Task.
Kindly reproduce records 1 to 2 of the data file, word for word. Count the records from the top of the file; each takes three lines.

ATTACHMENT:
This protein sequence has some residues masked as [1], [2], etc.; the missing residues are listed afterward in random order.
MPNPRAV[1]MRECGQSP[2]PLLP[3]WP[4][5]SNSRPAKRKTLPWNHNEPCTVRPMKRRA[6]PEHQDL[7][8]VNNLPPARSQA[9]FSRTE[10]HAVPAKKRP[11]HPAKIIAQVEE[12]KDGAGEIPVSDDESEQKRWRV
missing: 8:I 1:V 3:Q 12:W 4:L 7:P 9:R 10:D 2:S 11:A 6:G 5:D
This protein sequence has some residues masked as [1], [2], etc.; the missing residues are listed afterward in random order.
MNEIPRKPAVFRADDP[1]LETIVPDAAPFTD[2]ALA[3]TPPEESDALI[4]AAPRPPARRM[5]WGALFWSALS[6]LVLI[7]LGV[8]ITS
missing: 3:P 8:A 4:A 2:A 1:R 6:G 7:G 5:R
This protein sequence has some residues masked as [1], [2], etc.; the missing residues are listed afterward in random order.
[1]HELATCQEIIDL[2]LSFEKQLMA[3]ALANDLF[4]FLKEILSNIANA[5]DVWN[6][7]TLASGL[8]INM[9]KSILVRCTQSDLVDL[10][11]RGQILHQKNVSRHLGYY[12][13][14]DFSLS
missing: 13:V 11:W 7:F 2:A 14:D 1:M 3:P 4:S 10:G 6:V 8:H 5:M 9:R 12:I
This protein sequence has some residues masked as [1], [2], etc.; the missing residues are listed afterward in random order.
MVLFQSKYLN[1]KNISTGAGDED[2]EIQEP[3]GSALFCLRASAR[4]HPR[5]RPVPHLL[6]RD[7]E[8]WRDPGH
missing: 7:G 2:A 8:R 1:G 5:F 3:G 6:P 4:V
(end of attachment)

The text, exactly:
This protein sequence has some residues masked as [1], [2], etc.; the missing residues are listed afterward in random order.
MPNPRAV[1]MRECGQSP[2]PLLP[3]WP[4][5]SNSRPAKRKTLPWNHNEPCTVRPMKRRA[6]PEHQDL[7][8]VNNLPPARSQA[9]FSRTE[10]HAVPAKKRP[11]HPAKIIAQVEE[12]KDGAGEIPVSDDESEQKRWRV
missing: 8:I 1:V 3:Q 12:W 4:L 7:P 9:R 10:D 2:S 11:A 6:G 5:D
This protein sequence has some residues masked as [1], [2], etc.; the missing residues are listed afterward in random order.
MNEIPRKPAVFRADDP[1]LETIVPDAAPFTD[2]ALA[3]TPPEESDALI[4]AAPRPPARRM[5]WGALFWSALS[6]LVLI[7]LGV[8]ITS
missing: 3:P 8:A 4:A 2:A 1:R 6:G 7:G 5:R